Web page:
Wednesday, January 13, 2016

Russia’s Arctic Militarization: Words Versus Actions

By Alden Wahlstrom

Russia has no plans to militarize the Arctic. At least, that is a according to Dmitry Rogozin, Russia’s deputy prime minister charged with overseeing Russia’s defense industry. Speaking in St. Petersburg, on December 7, at the opening of the forum “Arctic: Today and the Future,” Rogozin emphasized that Russia’s rebuilding of military infrastructure in the Arctic is focused on creating the conditions necessary for Russians to live and work peacefully in the region (Kommersant, December 8, 2015). Just two days after this, however, Russia announced the opening of a major new military installation on the archipelago of Novaya Zemlya.

The Novaya Zemlya facility is home to the first full regiment of Russia’s Northern Fleet located on Russia’s Arctic islands. Previously, deployments had been limited to smaller individual units. Its primary role is to secure Russian airspace on the country’s northern borders. According to the Russian Ministry of Defense, modernized S-300 surface-to-air missile (SAM) systems have been deployed to Novaya Zemlya to achieve this. These systems, which have been modified to be able to work in Arctic conditions, are capable of intercepting aircraft and intercontinental ballistic missiles (ICBM) within a 400-kilometer perimeter around the site (, December 9, 10, 2015;, December 9, 2015). This marks a return of anti-aircraft/anti-ballistic missile capabilities to Novaya Zemlya, last present on the island in the early 1990s (Interfax, December 12, 2015).

In addition to the S-300s, the installation on Novaya Zemlya is reportedly outfitted with weapons systems to defend from both air and sea attack. The Pantsir-S1 (NATO name: SA-22 “Greyhound”) is a combination weapons system that includes short- to medium-range surface-to-air missiles and anti-aircraft artillery. This system is capable of engaging aircraft and missiles flying at lower altitudes and has a 20 km range, providing air defense for the area immediately surrounding the installation. Likewise, the Bastion-P Costal Defense System (NATO name: SSC-5) is capable of defending the area from surface-level ships. This system uses Oniks supersonic anti-ship cruise missiles (NATO name: SS-N-26 “Strobile”; also known as the “Yakhont” in export markets). Traveling at a speed of Mach 2.5, these missiles have a range of 120–300 km and are capable of engaging various surfaces ships, carrier battle groups, convoys and landing crafts. Beyond providing for the general defense of the installation on Novaya Zemlya, the range of the Oniks missiles allows the Russians to create a choke point, preventing the passage of ships from the Barents Sea to the Pechora Sea and onward along the Northern Sea Route.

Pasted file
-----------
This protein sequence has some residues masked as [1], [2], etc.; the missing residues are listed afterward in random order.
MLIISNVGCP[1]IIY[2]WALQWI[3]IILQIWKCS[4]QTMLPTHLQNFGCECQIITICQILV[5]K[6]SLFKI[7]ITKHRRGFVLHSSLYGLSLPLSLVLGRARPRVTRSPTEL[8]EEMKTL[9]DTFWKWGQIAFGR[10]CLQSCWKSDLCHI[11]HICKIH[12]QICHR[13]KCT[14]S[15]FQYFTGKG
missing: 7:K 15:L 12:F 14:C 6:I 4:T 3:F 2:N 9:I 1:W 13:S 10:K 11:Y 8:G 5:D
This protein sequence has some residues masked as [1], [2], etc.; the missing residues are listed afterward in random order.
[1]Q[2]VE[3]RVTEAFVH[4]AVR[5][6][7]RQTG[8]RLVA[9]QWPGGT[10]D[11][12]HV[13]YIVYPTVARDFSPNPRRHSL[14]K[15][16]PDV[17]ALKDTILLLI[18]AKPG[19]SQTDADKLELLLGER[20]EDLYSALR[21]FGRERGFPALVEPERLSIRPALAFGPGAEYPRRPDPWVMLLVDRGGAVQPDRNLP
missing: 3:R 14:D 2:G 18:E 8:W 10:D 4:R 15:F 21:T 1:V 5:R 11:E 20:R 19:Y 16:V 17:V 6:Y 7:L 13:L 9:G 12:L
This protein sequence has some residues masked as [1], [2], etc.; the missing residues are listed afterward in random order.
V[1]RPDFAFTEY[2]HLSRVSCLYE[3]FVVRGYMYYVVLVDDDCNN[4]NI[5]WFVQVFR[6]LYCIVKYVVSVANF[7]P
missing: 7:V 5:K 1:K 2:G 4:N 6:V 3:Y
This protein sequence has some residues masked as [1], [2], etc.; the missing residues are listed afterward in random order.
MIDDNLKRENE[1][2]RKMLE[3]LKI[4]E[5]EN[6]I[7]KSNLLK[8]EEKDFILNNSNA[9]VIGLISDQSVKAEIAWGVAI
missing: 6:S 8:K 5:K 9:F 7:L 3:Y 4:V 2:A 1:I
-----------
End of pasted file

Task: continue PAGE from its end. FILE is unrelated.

Further evidence of Russia’s push to establish its presence in the Arctic can be seen in both the organization of the Russian military and in official doctrine. In late December 2014, Russia’s Northern Fleet left the Western Military District to form the foundation of the newly created Arctic Joint Strategic Command. Although it does not have the title of a military district, the Arctic Joint Strategic Command is functionally a fifth military district responsible for securing Russia’s entire northern border and the Arctic. This structural reorganization, which is representative of the priority that the Kremlin is placing on the Arctic, was intended to centralize responsibility for the administration of this zone within the Russian military. Prior to this, these responsibilities were spread across the Western, Central, and Eastern military districts and the Northern and Pacific Fleets (, September 15, 2014). The hope is that this restructuring will allow for the more efficient and effective administration of Russia’s growing military resources in the Arctic.

This structural reorganization came in the lead-up to the Russian government’s release of its new maritime doctrine this past August (see EDM, August 11, 2015). The Kremlin’s Arctic ambitions are reflected in the document, which dedicates a whole section to the region. At a glance, establishing firm control over its northern borders and the nearby Arctic zone is important to Russia for two reasons: 1) ensuring the passage of its Northern Fleet to the Atlantic and Pacific oceans and 2) safeguarding Russia’s access to the abundant oil and gas resources in the area. Russia’s new Maritime Doctrine clearly articulates both of these points. However, the doctrine also dedicates significant attention to the increase of Russian military activity in the Arctic and specifies that one of Moscow’s goals is to restrict foreign military activity in the area (, July 26, 2015). Russia’s opening of the military installation on Novaya Zemlya is a major step toward establishing the regional capabilities that will make these goals a reality.

The opening of the new Russian military installation on Novaya Zemlya is all the more notable when contextualized with Russia’s other activities in the Arctic. In conjunction with Rogozin’s aforementioned proclamation, the opening of a new S-400 site in Tiksi, Sakha Republic, was also announced (Kommersant, December 8, 2015). Furthermore, Russia has built five other military bases on its Arctic islands (New Siberian Islands, Alexandra Land, Severnaya Zemlya, Cape Schmidt, and Wrangle Island) and began construction of over 440 military infrastructure projects that were due to be completed by the end of 2015. Future projects include the construction of a major airbase that is due to be completed by 2017 (Kommersant, December 8, 2015).